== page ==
• Do not provide “free passes” for any families.
  • Check their financial standings and credit ratings.

Many families do not pass the home study phase, but those that do are ideal families for adoption. You can take comfort in knowing that your child will be placed in a loving environment surrounded by a supportive family.

Adoptive Families

You have the power to say “yes” or “no” to any and all families. Our goal is provide the support and the structure you need to find the best family. Even after you choose a family, you can still back out. There is legal paperwork at the end of the process that designates the parenting rights of your child is now that of the adoptive family. That is the point at which you must finalize your decision, but that is over 6 months from now.

Choosing the adoptive family is a beautiful process. If you choose to, you can meet the adoptive family and perform your own interview and ensure that they are the best match for you and are exactly what you were looking for. You can take as much charge in this as you wish. For example, you can have the adoption counselor come in with you, stay outside, or even perform the interview for you. This is the future of your child’s life and the family is the core designator of how he/she grows up. If you wish to remain anonymous and would prefer a closed adoption, you do not need to meet the adoptive parents at any point.

The Birth

During the birth, we will fully support your decisions. During delivery, you can choose to have any or none of the following people in the hospital or even the delivery room:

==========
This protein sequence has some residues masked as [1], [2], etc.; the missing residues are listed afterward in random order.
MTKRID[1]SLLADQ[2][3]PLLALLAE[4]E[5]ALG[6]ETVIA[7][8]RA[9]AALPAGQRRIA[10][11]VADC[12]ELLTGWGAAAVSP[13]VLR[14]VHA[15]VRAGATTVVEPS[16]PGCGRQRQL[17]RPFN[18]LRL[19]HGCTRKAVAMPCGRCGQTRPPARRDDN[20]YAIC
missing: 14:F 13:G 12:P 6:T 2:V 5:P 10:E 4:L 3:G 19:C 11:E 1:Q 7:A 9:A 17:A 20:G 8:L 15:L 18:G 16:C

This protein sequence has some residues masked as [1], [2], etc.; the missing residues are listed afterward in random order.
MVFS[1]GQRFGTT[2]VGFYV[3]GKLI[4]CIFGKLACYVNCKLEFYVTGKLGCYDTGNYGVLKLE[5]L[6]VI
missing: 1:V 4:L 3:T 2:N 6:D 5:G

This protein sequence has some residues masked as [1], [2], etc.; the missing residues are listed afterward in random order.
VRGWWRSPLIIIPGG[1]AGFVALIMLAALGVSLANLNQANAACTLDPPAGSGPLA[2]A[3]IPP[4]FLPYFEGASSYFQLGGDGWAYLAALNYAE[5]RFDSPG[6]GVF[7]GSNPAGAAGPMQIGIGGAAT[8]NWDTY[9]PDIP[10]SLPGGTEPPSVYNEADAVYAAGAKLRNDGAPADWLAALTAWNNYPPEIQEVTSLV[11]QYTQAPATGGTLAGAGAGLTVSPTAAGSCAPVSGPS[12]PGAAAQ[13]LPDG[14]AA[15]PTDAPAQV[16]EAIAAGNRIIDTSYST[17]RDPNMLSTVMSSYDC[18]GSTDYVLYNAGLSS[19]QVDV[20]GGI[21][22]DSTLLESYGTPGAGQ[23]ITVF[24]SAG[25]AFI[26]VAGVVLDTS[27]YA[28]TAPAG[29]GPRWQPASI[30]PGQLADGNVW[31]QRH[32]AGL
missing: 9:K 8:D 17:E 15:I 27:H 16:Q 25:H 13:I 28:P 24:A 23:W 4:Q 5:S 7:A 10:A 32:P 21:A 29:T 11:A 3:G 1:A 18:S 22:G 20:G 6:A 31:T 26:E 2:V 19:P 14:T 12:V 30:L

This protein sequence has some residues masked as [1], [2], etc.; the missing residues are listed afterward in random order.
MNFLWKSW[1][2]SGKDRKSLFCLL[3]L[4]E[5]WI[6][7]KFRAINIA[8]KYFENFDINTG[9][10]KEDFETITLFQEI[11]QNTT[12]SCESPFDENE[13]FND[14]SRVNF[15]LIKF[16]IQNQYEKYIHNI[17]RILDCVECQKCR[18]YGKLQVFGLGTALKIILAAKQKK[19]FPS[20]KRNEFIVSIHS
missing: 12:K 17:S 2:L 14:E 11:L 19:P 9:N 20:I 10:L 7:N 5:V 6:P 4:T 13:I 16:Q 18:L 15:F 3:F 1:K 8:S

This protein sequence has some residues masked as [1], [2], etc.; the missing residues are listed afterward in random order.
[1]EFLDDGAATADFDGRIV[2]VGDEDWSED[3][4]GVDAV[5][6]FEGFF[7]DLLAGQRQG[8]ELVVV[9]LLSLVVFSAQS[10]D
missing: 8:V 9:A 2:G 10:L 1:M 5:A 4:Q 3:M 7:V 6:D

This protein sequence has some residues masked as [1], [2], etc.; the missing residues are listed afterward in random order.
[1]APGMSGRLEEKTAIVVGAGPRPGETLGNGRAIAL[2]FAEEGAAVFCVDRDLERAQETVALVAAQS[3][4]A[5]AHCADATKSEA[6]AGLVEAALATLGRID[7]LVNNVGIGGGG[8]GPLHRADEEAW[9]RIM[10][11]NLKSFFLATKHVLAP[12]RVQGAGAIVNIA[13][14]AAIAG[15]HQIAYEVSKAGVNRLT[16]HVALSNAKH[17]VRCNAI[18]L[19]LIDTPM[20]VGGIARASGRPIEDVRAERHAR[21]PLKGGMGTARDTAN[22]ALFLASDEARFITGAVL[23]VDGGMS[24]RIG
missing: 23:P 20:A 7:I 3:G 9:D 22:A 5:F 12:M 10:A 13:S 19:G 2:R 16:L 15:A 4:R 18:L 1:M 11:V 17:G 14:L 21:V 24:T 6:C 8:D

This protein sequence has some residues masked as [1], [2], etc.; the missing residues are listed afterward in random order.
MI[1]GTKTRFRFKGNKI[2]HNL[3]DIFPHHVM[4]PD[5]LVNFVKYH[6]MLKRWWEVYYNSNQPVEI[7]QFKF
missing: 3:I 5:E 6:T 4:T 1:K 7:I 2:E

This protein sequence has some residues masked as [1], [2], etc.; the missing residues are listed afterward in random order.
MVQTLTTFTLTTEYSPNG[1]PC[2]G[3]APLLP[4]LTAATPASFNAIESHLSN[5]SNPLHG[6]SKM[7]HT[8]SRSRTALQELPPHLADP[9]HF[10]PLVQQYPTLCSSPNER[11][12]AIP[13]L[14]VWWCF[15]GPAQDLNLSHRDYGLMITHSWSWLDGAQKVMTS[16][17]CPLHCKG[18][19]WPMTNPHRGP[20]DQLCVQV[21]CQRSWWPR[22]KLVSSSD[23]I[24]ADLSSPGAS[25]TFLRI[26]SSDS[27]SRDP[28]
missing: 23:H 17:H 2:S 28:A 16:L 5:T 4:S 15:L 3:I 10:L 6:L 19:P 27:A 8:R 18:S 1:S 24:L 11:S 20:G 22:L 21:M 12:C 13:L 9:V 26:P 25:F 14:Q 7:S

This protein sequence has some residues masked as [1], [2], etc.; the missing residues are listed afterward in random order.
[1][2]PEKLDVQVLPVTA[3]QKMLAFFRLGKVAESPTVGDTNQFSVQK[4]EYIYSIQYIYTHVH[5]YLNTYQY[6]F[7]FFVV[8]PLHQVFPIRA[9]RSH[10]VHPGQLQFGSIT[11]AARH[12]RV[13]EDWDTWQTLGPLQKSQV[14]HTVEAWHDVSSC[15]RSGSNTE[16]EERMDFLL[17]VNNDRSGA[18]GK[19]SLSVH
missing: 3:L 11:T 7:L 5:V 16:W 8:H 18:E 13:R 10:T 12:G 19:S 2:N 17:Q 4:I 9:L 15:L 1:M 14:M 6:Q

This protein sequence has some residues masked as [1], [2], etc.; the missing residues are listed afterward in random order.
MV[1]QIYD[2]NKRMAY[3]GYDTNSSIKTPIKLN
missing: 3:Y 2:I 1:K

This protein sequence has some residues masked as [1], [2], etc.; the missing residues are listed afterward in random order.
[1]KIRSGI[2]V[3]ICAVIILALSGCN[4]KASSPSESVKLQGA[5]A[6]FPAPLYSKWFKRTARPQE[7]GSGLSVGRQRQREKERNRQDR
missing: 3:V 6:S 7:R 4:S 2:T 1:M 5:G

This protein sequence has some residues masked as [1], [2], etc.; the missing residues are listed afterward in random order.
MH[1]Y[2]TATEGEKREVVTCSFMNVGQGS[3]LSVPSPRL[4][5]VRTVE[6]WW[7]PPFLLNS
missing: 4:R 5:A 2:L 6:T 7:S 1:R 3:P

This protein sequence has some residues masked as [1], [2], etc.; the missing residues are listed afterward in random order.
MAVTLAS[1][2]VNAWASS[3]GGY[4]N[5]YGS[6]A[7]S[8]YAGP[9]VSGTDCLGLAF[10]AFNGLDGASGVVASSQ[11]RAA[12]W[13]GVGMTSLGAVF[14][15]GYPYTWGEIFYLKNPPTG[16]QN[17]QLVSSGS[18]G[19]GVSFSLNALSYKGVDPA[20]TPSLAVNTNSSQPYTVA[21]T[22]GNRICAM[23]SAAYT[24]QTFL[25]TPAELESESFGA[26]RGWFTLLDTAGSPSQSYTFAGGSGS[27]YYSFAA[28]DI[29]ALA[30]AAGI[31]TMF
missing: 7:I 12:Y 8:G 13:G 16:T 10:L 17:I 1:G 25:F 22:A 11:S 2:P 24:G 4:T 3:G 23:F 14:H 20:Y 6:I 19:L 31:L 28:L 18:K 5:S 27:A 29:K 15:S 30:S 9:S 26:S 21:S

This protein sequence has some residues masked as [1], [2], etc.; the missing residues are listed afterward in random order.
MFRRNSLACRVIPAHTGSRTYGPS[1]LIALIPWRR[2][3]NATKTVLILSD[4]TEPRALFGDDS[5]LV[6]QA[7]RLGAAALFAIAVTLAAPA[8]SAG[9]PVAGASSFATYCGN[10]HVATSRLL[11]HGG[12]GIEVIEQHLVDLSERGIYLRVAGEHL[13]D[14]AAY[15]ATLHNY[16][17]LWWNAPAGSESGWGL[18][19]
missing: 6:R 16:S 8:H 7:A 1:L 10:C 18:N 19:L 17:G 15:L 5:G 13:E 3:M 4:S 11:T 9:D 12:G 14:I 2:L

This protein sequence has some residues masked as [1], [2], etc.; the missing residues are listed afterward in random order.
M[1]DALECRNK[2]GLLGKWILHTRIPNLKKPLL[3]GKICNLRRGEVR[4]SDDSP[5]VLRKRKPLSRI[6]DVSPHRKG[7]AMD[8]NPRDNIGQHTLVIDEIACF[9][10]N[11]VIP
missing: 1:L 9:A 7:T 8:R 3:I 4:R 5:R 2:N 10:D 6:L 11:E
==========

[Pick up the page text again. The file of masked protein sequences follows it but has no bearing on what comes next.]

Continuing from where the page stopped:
• Family and Friends
  • Your Adoption Counselor
  • Adoptive Family
  • Birthfather

After the delivery of the baby, this is the most emotional time for all of our birthmothers. We recommend you have some form of support with you once the baby is born, if not during the birth. You can hold the baby for as long as you wish, or you can hand the baby to the adoptive family yourself. One important thing to consider is when you wish to leave the hospital; before, after, or at the same time of the adoptive family. Many birthmothers don’t think of this and have a hard time leaving the hospital without the child. At this stage, a lot of legal paperwork must be filed that we will contact you to finish up.

Final Stages

There will also be a court date to decide whether or not the adoptive family is indeed a suitable family. Once the court declares the adoptive family the parents of the child, you have 30 days to decide whether you wish to raise the child yourself instead.

Remember, Adoption Makes Family is here for you every step of the way. The most important thing to remember is that you have support here if you need it! If you have any questions or concerns about your adoption, let your counselor know or contact Dr. Kirschner. Keep in mind that stress, anxiety, depression, and feelings of loss, grief, and regret are all completely natural during the process.

This entry was posted on Thursday, November 6th, 2014 at 4:53 pm . You can follow any responses to this entry through the RSS 2.0 feed. Both comments and pings are currently closed.